Gigabyte GA-K8NXP-9 review

Price when reviewed

There is little disputing that nVidia’s SLI is an exciting technology for gamers and workstation users, but it is overkill for most systems.

Gigabyte GA-K8NXP-9 review

The £46 Biostar K8NHA Grand remains an excellent deal, although its Socket 754 processor slot is now being pushed firmly to the bottom end of the market, restricting your choice of processors. The Gigabyte GA-K8NXP-9 is the best Socket 939 Athlon 64 board we have yet seen, with a raft of performance-enhancing features that make it an attractive candidate for anyone building a new PC. Using an Athlon 64 4000+, 1GB of PC3200 DDR RAM and a Western Digital Raptor hard disk, the GA-K8NXP-9 scored a respectable 2.18 in our application benchmarks.

There is no shortage of high-end features either: the nForce4 Ultra chipset utilises Serial ATA II, which allows a theoretical maximum data throughput of 3Gb/sec. You will not find a hard disk that fast for quite some time, but the high-end ethos sets the tone for rest of the board. There is a Silicon Image 3114 RAID chip as well, allowing the board to support up to eight Serial ATA devices with a variety of RAID options.

The nForce4 chipset also boasts cross-compatibility, meaning you can pair Ultra ATA devices with Serial ATA devices in a RAID array. This will bring a theoretical performance hit, but it is a potentially useful feature. Legacy and optical drives are catered for by two Ultra ATA/133 channels.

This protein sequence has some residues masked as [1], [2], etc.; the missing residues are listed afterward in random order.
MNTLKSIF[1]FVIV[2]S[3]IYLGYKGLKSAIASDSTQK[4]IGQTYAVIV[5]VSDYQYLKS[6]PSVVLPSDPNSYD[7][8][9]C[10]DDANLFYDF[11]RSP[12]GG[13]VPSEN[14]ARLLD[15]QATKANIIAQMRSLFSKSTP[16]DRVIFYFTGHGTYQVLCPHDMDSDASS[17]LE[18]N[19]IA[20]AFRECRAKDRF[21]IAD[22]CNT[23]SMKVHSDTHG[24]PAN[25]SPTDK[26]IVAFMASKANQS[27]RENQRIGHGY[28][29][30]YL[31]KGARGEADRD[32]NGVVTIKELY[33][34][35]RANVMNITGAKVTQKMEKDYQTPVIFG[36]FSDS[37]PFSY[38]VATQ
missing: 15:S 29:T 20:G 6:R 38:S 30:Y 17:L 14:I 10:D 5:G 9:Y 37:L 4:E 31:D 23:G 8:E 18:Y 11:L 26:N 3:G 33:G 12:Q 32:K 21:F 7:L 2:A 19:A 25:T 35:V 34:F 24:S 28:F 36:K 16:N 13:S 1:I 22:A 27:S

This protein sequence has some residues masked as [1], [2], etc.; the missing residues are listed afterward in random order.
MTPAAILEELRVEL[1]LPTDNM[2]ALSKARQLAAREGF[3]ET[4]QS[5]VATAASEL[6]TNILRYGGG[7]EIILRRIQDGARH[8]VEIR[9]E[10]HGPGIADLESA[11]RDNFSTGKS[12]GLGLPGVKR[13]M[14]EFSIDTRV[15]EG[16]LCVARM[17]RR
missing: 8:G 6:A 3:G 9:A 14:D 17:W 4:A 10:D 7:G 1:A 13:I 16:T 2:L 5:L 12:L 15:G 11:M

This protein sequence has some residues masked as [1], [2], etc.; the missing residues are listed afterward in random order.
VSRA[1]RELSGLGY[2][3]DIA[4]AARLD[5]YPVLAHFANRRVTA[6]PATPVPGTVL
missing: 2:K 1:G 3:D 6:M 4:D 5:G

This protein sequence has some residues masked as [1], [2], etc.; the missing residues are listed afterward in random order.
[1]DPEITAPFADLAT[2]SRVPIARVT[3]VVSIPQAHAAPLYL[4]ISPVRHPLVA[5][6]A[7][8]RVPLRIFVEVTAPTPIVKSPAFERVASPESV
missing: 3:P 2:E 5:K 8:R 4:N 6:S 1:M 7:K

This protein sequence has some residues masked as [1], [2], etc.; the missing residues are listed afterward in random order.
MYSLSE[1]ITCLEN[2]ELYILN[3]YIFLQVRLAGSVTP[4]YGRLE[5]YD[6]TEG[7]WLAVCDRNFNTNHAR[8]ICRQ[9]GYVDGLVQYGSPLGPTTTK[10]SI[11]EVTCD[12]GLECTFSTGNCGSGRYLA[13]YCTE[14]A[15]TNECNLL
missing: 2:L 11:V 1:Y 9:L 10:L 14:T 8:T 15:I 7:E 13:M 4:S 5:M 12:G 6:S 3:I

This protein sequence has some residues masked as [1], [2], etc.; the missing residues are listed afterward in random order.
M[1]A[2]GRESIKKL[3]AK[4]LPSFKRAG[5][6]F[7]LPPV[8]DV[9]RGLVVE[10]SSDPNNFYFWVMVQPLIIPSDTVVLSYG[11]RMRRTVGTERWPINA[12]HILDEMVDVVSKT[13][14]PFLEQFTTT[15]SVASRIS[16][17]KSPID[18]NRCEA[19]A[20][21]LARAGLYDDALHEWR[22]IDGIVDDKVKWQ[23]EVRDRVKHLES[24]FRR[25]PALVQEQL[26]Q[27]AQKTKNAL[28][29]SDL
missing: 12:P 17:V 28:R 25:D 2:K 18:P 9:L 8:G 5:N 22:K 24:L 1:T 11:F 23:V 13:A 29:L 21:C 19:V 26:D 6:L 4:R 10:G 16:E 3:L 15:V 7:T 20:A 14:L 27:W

The backplane sports dual gigabit Ethernet ports, one supported by the nForce4 chipset, and the other courtesy of a Marvell 8053 chip. There is also full, eight-channel audio support powered by Realtek’s 7.1 channel ALC850 chip, and audiophiles will be pleased with the coaxial S/PDIF in and out sockets too. Four USB 2 sockets on the back and a further three USB risers on the board itself give a total of ten USB 2 ports. If you are a media buff, you will like the twin FireWire risers, which power up to three FireWire ports supplied on a backplate. There is even an 802.11b/g wireless PCI card thrown in for good measure. Two PCI Express 1x slots and one PCI Express 16x join the three conventional PCI slots.

The layout of the GA-K8NXP-9 is pleasingly straightforward: you will have to find an outrageous heatsink to start interfering with the capacitors surrounding the CPU socket. The USB, FireWire and SATA risers are grouped together in the bottom corner of the motherboard, so large clusters of wiring will be localised. Most of the risers are in enclosures to make connections straightforward too.

There is more to like on the software side: nVidia’s nTune utility will intelligently overclock your system until it becomes unstable, at which point it will reset the board to the fastest maximum speed. Best of all, it is automatic, changing overclocking from something done just by enthusiasts and experts to a task anyone can do with a click of the mouse.

The Gigabyte is an expensive board compared to the Biostar K8NHA Grand, but it offers both better performance and an impressive array of features to keep power users and system builders happy. In terms of features, the fairest comparisons are to Intel’s much more expensive 925 chipset boards, which cost anything up to £40 more than the GA-K8NXP-9. As such, the GA-K8NXP-9 takes a well-deserved spot on the A List.

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